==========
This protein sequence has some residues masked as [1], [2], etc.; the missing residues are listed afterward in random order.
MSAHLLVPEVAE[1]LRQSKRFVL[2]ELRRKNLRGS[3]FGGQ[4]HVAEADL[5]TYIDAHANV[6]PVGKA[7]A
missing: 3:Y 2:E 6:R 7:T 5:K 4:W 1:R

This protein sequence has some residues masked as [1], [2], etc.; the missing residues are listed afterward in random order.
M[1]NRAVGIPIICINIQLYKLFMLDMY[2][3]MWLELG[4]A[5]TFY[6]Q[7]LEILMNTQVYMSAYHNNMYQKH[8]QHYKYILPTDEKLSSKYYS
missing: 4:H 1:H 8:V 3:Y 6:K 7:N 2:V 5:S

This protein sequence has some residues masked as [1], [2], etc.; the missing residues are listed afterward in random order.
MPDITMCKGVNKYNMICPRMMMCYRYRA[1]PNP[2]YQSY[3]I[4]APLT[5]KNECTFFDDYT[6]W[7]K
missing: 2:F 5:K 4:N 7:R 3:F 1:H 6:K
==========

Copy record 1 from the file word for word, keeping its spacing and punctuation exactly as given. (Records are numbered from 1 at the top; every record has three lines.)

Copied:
This protein sequence has some residues masked as [1], [2], etc.; the missing residues are listed afterward in random order.
MSAHLLVPEVAE[1]LRQSKRFVL[2]ELRRKNLRGS[3]FGGQ[4]HVAEADL[5]TYIDAHANV[6]PVGKA[7]A
missing: 3:Y 2:E 6:R 7:T 5:K 4:W 1:R